It rained for a while, so we scuttled around some of the outer courts and marvelled at the bouncy-castles which had seemingly been installed – perhaps as a distraction for nervous competitors, or to facilitate a pneumatic form of warm-up exercise?  But then it was time to take our seats in Court No 1. Mercifully, this court has a retractable roof, and the powers that be had decided not to open it today due to the unsettled nature of the forecast. Good call – the heavens opened spectacularly half-way through the afternoon and this would have caused considerable disruption.

Our seats were in the second row back from the edge of the Court, at the baseline. Amazing! (It turns out Mr J’s friend’s husband is someone important at Wimbledon – and these were wonderful complimentary seats. Our usually non-effusive tendencies were quite rightly ignored in our fulsome thank-yous on our return home.)

Struff – the underdog

Even at these close quarters, the grass was such a perfect shade of green and so manicured that it didn’t look real; much better, in fact, than it looks on TV. Everything was new and exciting. I had not expected to find it so interesting and absorbing when sitting at such close quarters. I will admit that I had never heard of any of the players we watched, even though two of them were seeded, (Mirjam Bjorklund v Ons Jabeur; Jan-Lennard Struff v Carlos Alcaraz – still in the competition as I write this on Sunday morning) but of course I have educated myself now. Mr J, in true British style, decided he would cheer for the underdog in the Men’s singles match and while there were several cries of ‘Vamos Carlos!’ for Señor Alcaraz, including from a properly cute young Spanish boy seated in front of us, Mr J’s occasional lone but fortissimo ‘Come on Jan!’ resounded strangely around the court. Someone has to do it I suppose.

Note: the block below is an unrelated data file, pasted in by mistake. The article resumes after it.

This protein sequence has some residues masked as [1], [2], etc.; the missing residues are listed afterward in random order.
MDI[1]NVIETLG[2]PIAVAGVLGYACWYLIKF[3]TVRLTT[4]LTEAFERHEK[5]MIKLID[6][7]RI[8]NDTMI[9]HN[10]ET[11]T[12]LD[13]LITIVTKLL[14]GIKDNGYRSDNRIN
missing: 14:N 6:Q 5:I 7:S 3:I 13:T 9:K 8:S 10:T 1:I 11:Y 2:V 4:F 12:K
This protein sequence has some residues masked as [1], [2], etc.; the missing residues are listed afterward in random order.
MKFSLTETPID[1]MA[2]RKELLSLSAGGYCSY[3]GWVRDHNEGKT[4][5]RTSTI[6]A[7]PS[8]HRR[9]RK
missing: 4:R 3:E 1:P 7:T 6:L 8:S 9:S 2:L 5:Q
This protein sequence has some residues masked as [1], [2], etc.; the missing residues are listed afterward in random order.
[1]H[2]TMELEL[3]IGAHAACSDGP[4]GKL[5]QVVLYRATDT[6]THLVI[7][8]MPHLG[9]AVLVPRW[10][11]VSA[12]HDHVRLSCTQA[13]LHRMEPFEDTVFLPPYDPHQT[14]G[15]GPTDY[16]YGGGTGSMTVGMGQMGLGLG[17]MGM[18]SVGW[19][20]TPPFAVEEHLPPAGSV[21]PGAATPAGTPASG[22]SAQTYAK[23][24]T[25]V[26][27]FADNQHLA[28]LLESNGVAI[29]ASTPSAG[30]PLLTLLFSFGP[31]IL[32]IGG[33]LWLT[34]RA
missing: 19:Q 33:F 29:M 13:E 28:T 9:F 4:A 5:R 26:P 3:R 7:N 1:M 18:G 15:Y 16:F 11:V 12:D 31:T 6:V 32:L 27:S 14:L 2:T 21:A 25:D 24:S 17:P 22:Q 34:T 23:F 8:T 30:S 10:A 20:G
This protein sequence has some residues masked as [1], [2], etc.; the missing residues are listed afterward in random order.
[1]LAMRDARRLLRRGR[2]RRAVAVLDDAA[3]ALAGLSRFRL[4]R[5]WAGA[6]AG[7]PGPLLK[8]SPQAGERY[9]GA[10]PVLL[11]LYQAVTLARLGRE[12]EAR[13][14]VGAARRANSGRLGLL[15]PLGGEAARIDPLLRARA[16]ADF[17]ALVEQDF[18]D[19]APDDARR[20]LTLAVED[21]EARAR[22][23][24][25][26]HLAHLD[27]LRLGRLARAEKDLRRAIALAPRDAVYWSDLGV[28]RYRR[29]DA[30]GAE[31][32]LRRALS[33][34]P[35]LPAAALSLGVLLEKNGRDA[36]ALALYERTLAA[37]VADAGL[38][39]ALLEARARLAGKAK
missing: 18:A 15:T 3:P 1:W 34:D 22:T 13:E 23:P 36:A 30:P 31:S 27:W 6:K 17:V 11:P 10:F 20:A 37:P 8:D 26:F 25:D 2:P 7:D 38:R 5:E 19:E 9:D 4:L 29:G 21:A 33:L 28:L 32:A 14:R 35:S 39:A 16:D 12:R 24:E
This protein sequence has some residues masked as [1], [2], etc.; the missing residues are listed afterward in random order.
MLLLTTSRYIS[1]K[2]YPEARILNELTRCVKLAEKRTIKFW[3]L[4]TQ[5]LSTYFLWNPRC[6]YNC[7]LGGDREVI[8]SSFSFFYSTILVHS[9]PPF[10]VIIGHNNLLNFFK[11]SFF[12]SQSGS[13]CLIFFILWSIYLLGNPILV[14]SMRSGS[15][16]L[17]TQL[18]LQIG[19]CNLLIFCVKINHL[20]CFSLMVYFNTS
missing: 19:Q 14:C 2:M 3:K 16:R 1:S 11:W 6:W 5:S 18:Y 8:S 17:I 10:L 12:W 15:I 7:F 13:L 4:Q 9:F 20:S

Ons Jabeur serves right in front of us

Of course, being a slave to social media, I put up an over-excited Facebook post within minutes of taking our seats and later added some action shot photos to prove it was real. In fact, later in the week one of our friends mentioned that they had been relieved to see my Fb post because they had spotted Mr J on the live TV coverage and thought he was with some new ‘blonde’ – clearly this friend has not clapped eyes on me in the three years since I transformed myself into a bombshell *.